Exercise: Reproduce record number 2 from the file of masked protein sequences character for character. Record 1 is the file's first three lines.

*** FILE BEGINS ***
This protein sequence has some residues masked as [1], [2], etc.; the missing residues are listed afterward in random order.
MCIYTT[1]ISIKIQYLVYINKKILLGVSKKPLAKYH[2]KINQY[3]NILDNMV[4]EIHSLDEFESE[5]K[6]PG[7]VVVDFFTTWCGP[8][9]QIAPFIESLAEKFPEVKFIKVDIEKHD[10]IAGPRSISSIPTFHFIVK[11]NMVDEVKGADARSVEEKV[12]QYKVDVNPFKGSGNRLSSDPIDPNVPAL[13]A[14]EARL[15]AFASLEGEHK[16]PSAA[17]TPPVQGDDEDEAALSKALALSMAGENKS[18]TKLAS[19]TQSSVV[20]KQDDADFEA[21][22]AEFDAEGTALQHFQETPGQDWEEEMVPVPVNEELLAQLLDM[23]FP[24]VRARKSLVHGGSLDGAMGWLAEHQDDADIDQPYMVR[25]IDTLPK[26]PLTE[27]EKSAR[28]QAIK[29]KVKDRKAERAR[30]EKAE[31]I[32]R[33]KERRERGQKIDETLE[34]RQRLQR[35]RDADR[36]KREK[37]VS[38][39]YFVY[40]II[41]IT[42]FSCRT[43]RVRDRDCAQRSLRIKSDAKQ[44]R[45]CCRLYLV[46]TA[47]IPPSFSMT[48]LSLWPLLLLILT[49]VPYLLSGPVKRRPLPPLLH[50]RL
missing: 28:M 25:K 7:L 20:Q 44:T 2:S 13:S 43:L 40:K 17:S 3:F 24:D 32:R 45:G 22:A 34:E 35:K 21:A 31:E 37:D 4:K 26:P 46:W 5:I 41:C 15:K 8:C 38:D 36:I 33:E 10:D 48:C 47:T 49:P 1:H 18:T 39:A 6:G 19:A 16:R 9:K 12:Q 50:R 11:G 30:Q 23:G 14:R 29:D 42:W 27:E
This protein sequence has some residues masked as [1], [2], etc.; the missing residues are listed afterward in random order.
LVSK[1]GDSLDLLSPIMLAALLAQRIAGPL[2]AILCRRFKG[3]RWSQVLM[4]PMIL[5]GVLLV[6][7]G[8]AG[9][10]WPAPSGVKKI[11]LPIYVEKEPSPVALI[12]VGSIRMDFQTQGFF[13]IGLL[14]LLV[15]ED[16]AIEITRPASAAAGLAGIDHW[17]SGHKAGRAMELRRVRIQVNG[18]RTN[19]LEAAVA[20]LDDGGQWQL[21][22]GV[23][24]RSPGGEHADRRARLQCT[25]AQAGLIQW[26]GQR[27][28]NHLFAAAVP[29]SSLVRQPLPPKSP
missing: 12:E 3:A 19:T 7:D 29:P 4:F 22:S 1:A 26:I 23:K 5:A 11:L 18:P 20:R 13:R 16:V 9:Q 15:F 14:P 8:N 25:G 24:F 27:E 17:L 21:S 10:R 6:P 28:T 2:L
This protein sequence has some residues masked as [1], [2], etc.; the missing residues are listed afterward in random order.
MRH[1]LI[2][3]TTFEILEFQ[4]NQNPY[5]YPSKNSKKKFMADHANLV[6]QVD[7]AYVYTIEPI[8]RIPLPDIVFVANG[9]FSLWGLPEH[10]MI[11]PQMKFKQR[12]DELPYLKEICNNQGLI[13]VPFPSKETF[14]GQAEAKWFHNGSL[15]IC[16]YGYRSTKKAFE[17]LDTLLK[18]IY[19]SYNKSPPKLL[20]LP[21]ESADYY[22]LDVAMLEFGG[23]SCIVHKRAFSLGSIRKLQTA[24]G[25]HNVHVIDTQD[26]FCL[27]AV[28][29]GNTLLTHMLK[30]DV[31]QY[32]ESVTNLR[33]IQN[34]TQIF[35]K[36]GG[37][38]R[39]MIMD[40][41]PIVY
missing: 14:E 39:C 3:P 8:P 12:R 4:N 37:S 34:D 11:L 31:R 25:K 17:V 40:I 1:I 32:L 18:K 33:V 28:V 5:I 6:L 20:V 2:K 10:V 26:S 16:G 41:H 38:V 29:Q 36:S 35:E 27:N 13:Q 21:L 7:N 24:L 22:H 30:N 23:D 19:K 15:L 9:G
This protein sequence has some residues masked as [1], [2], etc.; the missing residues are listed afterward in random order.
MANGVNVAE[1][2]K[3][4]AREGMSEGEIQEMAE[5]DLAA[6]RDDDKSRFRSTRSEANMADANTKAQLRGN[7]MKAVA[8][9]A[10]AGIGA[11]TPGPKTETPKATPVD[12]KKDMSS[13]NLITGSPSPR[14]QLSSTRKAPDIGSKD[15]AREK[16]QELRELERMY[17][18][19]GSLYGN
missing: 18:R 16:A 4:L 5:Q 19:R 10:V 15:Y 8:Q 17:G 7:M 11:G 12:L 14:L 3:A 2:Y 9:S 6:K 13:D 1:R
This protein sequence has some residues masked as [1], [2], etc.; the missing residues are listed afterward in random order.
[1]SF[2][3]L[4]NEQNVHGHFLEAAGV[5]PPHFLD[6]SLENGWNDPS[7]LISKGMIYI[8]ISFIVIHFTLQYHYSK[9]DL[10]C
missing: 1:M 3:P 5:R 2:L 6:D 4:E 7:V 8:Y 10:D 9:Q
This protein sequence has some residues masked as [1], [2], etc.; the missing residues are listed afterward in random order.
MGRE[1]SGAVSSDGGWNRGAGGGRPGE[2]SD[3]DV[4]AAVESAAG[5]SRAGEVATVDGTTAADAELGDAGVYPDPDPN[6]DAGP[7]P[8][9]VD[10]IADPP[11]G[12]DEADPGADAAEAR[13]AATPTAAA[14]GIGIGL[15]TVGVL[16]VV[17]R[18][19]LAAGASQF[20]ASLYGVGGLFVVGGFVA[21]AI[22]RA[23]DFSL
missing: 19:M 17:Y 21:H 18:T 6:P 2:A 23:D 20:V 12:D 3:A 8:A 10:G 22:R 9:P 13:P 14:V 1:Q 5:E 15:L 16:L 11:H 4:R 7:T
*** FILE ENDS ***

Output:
This protein sequence has some residues masked as [1], [2], etc.; the missing residues are listed afterward in random order.
LVSK[1]GDSLDLLSPIMLAALLAQRIAGPL[2]AILCRRFKG[3]RWSQVLM[4]PMIL[5]GVLLV[6][7]G[8]AG[9][10]WPAPSGVKKI[11]LPIYVEKEPSPVALI[12]VGSIRMDFQTQGFF[13]IGLL[14]LLV[15]ED[16]AIEITRPASAAAGLAGIDHW[17]SGHKAGRAMELRRVRIQVNG[18]RTN[19]LEAAVA[20]LDDGGQWQL[21][22]GV[23][24]RSPGGEHADRRARLQCT[25]AQAGLIQW[26]GQR[27][28]NHLFAAAVP[29]SSLVRQPLPPKSP
missing: 12:E 3:A 19:T 7:D 29:P 4:F 22:S 1:A 26:I 23:K 5:A 11:L 18:P 20:R 13:R 16:V 9:Q 15:F 14:P 8:N 25:G 24:F 27:E 17:L 21:S 10:R 6:P 28:T 2:L